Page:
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Golf Score Terms

by William McCoy

    Like many other sports, golf is a game full of words that can seem confusing to the inexperienced player. If you're new to the game, it might take you a period of time to get accustomed to the sport's specific terms, including those related to scoring. By learning the correct terms for each score in golf, you can sound knowledgeable among your peers even if you're still a beginner.

    Par

    "Par" is the term used to describe the number of stroke a skilled golfer is expected to take on a hole. On a par-4 hole, for example, this golfer would typically take to shots to reach the green and then two putts to get the ball in the hole. A par-3 hole is shorter, so the skilled golfer should be able to reach the green on his first shot. A par-5 hole is longer, so the skilled golfer would be expected to take three shots to reach the green. Par-6 holes are rare, but they do exist. Each hole's par is marked on the scorecard and on a sign posted at the hole's tee box. A standard 18-hole course typically has a total par of 72, although it's not unusual to find par-70 or par-71 courses.

    Birdie

    If a golfer score a birdie, he finished the hole with a score of 1 under par. On a par-4 hole, a birdie is a score of 3. A birdie is a significant accomplishment for any golfer. In a tournament, a birdie usually helps a player gain ground on the leader. A birdie is possible on a hole with any par.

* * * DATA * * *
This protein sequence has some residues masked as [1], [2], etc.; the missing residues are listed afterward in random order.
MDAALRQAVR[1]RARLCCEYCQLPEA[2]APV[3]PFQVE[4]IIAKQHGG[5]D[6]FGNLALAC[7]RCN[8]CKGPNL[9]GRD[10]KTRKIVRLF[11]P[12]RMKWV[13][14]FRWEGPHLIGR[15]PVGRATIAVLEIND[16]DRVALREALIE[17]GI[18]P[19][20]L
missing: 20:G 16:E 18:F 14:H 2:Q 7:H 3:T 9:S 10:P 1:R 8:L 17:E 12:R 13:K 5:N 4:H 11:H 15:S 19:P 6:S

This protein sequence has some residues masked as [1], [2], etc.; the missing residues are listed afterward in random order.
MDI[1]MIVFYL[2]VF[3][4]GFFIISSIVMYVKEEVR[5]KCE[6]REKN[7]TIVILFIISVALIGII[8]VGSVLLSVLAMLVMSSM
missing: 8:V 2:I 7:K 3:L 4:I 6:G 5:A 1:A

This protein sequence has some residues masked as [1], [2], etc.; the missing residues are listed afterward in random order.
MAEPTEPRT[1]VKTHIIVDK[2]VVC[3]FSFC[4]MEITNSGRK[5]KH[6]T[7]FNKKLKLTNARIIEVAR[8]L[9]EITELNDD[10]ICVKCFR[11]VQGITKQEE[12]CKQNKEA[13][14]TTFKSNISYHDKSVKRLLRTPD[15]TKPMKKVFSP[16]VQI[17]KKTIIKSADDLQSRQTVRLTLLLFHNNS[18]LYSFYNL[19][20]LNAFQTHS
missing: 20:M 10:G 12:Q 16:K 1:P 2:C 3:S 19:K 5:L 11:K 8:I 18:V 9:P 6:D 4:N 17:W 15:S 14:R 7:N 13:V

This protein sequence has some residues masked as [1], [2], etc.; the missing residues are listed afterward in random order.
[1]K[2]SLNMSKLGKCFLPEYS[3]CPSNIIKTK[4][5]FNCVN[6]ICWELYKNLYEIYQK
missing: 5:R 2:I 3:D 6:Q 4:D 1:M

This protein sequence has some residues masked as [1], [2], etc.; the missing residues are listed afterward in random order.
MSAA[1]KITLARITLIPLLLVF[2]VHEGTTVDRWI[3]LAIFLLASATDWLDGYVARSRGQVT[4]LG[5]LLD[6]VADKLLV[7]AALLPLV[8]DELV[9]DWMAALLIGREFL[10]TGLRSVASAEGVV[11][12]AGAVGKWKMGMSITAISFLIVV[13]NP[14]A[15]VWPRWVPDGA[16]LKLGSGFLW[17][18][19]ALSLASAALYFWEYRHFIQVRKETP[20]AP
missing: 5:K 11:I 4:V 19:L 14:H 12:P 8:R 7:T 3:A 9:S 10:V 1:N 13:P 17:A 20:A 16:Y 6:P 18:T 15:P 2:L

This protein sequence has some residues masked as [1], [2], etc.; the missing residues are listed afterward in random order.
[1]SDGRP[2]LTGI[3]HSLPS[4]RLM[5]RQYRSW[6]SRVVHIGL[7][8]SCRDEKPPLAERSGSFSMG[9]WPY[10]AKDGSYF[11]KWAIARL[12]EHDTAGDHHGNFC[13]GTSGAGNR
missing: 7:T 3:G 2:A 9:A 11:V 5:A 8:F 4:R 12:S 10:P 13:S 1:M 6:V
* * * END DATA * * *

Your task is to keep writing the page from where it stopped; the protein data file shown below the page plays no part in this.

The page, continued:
Eagle

    When a player is able to finish a hole at two strokes below par, he has scored an eagle. An eagle on a par-3 hole is a hole in one, also known as an "ace."

    Hole-In-One

    A hole-in-one is arguably the biggest accomplishment an amateur golfer can experience. This term is given to the situation in which a golfer's shot off the tee winds up in the hole. It's most common on par-3 holes, in which the green is typically reachable from the tee box. Another term occasionally used to describe a hole-in-one is an ace.

    How Low Can You Go?

    The equivalent of a double eagle, or three strokes below par, is called an albatross. It's one of the rarest scores in golf -- even rarer than a hole in one. A double eagle is the same as a hole in one on a par 4 or a score of two on a par-5 hole.

    Bogey

    When you finish a hole with a score of 1 over par, this score is called a bogey. If you finish two strokes over par, it's called a double bogey. Someone who is said to play "bogey golf" averages a bogey a round, meaning he would post a score of 90 on a par-72 golf course.

    Resources

    About the Author

    Toronto-based journalist William McCoy has been writing since 1997, specializing in topics such as health, nutrition and sports. He has spent much of his career in community news, including at "Nepean This Week" newspaper, and has written for "Canadian Sports Collector" magazine. McCoy is a journalism graduate of Ryerson University.